A milestone with heartbreak
Twenty years in tourism has become a bittersweet milestone for Keith and Jill Anderson.
The Cable Bay couple who have invested great sums and waged a few big battles putting Happy Valley Adventures on the tourism map, have their backs to the wall in their latest fight.
Mr Anderson is weakened by the cancer he has been trying to throw off for a couple of years, and is not so much angry about it as he is sad.
"It's just bloody heart-breaking," he said tearfully while looking at the hallmark fleet of Happy Valley quad bikes in the yard of the Cable Bay property.
Happy Valley Adventures is 20 years-old today, and will be quietly celebrating the occasion with staff, a cake and maybe some balloons.
The Andersons never expected the business to last as long as it has, but despite the rigours of the past few years brought on by the global economic downturn, the wheels are still turning on what is now one of the region's most enduring tourism businesses.
The Cable Bay property which Mr Anderson recognised would not sustain an economic farming operation when he bought it in 1980, but he had to have it anyway, supports a range of soft adventure activities which have made Happy Valley a popular destination. The quad bikes are the signature attraction, plus horse trekking, paintball, amphibious Argo rides, a cafe, and the world's longest flying fox, Skywire, which was installed after an epic bureaucratic battle.
The Andersons are proud of their longevity in an industry where an average lifespan is four to five years.
"It's quite outstanding that we've survived four times that," Mr Anderson said.
Mrs Anderson said they had made the business their lifestyle. She said a big part of their success was due to the team they had around them. The business employed 10 to 12 staff over summer, but in winter it was kept going with just three staff.
"Because of what our team puts in, people give back. There are some amazing people we meet out there," Mrs Anderson said.
Mr Anderson said they never underestimated the value of their clients, but some of the most rewarding moments had been the relationships developed with iwi.
"Some people have travelled thousands of miles to get to us. It's our duty, our mission, to make sure they go away cheerful and happy," Mr Anderson said.
The couple don't hesitate to say that despite many hardships, including being stricken by floods, fire and recession, bureaucracy has handed them their toughest moments. "Regulatory responsibilities are still the hardest," Mr Anderson said.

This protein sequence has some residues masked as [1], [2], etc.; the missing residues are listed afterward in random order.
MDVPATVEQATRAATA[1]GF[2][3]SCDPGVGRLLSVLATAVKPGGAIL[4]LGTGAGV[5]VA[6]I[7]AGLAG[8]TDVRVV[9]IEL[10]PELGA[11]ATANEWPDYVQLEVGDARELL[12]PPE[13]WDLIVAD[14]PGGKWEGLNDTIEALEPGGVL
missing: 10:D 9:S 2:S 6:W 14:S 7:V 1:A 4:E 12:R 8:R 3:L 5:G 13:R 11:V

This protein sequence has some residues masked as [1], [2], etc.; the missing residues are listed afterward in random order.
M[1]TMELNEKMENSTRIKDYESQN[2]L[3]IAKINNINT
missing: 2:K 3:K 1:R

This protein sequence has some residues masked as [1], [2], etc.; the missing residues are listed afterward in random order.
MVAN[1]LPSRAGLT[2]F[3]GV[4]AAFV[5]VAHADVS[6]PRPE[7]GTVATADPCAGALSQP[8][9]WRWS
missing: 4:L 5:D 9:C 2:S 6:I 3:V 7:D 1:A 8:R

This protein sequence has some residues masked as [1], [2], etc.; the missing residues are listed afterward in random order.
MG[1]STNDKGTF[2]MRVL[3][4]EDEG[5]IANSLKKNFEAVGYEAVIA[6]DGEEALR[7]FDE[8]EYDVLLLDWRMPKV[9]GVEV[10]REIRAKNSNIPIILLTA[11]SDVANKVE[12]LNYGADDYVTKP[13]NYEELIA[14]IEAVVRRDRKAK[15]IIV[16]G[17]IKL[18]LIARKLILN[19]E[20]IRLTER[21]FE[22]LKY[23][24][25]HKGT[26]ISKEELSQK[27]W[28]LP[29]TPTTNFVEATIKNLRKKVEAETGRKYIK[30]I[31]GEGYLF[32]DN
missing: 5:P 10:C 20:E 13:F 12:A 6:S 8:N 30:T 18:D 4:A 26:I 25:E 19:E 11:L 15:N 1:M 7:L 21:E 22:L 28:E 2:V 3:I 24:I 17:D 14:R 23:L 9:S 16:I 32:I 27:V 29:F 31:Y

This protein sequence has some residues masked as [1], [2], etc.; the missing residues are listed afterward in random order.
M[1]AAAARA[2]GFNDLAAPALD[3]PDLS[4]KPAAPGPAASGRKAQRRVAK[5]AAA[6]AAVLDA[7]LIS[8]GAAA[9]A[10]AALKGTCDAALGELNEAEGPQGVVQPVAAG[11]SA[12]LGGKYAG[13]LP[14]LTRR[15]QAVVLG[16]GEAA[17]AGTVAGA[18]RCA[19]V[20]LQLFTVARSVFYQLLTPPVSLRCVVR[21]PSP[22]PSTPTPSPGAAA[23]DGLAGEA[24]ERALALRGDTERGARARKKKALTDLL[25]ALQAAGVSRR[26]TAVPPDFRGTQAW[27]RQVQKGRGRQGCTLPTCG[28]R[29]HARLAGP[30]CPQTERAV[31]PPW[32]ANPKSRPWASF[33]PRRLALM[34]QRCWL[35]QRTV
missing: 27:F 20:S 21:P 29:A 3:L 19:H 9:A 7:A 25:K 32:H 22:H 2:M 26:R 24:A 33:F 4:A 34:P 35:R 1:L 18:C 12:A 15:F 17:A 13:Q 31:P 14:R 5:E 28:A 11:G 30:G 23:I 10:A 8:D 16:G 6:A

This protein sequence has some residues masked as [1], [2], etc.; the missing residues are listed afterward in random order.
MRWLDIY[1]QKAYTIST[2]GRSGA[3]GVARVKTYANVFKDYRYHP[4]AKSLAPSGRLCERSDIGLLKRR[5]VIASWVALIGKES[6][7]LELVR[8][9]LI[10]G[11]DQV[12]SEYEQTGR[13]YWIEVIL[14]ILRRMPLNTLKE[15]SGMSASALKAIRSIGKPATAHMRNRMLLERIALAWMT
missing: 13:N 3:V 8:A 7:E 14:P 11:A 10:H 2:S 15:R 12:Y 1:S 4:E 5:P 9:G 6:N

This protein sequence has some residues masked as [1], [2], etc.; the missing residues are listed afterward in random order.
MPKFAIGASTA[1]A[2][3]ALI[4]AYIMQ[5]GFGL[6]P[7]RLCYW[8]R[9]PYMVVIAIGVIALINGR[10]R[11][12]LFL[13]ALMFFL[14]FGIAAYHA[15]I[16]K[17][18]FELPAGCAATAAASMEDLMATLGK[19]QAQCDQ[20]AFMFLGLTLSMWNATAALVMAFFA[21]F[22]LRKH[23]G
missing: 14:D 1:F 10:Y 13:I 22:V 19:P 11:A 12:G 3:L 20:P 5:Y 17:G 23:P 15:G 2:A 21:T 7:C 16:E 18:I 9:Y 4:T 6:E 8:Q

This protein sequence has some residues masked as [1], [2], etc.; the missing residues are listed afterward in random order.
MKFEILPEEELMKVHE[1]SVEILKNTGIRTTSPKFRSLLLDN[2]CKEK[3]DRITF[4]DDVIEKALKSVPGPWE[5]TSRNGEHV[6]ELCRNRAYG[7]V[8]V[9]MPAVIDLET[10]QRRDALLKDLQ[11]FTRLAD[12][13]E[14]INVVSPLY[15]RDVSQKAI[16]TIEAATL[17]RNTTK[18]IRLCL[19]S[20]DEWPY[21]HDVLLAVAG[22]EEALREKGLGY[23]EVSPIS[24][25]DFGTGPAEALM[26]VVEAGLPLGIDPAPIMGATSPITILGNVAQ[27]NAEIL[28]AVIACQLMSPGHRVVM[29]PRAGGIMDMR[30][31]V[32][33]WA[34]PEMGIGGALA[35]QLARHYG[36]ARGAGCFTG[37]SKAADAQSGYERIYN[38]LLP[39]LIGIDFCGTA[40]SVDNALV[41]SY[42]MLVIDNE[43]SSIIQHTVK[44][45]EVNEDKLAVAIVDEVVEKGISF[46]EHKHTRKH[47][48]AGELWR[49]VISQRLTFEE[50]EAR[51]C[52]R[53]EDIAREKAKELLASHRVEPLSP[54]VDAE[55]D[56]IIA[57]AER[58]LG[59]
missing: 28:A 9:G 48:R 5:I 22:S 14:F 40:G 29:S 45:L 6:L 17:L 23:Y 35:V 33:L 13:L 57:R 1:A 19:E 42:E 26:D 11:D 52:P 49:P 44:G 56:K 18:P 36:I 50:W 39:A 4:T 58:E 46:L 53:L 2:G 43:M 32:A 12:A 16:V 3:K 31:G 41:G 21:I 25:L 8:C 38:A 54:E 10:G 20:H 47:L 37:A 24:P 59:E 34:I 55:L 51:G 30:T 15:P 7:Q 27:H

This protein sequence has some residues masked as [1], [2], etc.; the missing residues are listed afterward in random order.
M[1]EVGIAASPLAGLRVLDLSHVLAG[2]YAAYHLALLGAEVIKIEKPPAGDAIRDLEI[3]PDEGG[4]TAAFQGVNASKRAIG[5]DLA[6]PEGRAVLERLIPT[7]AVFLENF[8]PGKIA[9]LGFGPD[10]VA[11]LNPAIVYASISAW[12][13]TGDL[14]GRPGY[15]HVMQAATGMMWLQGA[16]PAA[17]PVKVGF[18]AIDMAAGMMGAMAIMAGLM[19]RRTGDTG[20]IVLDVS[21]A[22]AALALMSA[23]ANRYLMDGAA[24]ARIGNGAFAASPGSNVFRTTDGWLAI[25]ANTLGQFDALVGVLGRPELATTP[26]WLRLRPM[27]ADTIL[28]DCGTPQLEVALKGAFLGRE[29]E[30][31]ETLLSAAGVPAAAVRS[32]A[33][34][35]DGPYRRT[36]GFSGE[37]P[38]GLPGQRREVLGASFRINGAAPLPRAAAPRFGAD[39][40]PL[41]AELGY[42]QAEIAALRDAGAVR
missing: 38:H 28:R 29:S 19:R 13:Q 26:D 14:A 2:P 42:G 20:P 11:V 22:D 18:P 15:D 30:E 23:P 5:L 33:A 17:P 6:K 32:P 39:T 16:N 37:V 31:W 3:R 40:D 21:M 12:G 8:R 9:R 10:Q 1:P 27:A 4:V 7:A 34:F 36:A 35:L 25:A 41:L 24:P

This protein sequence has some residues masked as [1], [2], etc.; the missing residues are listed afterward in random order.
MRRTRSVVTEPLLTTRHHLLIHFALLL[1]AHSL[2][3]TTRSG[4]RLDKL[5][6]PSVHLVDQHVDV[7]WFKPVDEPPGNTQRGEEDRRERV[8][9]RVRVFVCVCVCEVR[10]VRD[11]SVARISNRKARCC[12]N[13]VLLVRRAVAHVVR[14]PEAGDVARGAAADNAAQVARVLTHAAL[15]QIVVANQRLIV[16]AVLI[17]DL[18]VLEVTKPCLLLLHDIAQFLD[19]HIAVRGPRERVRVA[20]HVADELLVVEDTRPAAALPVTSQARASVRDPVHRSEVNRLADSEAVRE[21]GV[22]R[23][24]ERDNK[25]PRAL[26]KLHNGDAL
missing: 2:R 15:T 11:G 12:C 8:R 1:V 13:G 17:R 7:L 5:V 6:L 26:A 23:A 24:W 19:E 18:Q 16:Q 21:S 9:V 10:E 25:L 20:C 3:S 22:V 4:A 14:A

They still remember their first client 20 years ago - an Israeli tourist who was their one and only guest, so they boosted numbers on the quad bike outing with friends who went along for the ride.
"We were so excited, but we never thought we'd still be here 20 years later," Mrs Anderson said.
The "Skywire drama" which took seven years to get resource consent, took its toll on their financial and emotional health.
"Achieving Skywire was massive," Mrs Anderson said.
A memorable moment from the past two decades was the time one quad bike rider wanted another round on the fun track and the guide told him he could if he went naked.
"So all these guys stripped off and rode the track naked. It stopped traffic on Cable Bay Rd," Mr Anderson said.
They did not keep tabs on the numbers that visited Happy Valley Adventures each year, because the business was broken down into several parts. The paintball activity was attracting increasing numbers, but the best gauge of the business was that they now operated a fleet of 23 quad bikes - they started with eight - and this season had picked up after a few years of "going backwards".
Mr Anderson's cancer first appeared in 2010 and went into remission but it was now "biting back". He was no longer able to do much on the property.
"I get a lot of pleasure hopping on the bike and roaming around. There's not much I can do except watch what the staff are doing and make sure they're doing it right."
The former tree planting contractor, who reckons he has planted more than a million trees in his lifetime, is content to rest with that legacy and in the knowledge that he has done what he was born to do.
"Keith is a Welsh name for ‘forest dweller'. Iwi have told me I was fated to look after these trees," he said of the many stands of conservation plantings on the farm.
In their day to day gratitude, the Andersons are possibly among very few in Nelson thankful for the damp summer. "It's been by far the wettest, greenest summer I've ever known," Mr Anderson said.
- © Fairfax NZ News
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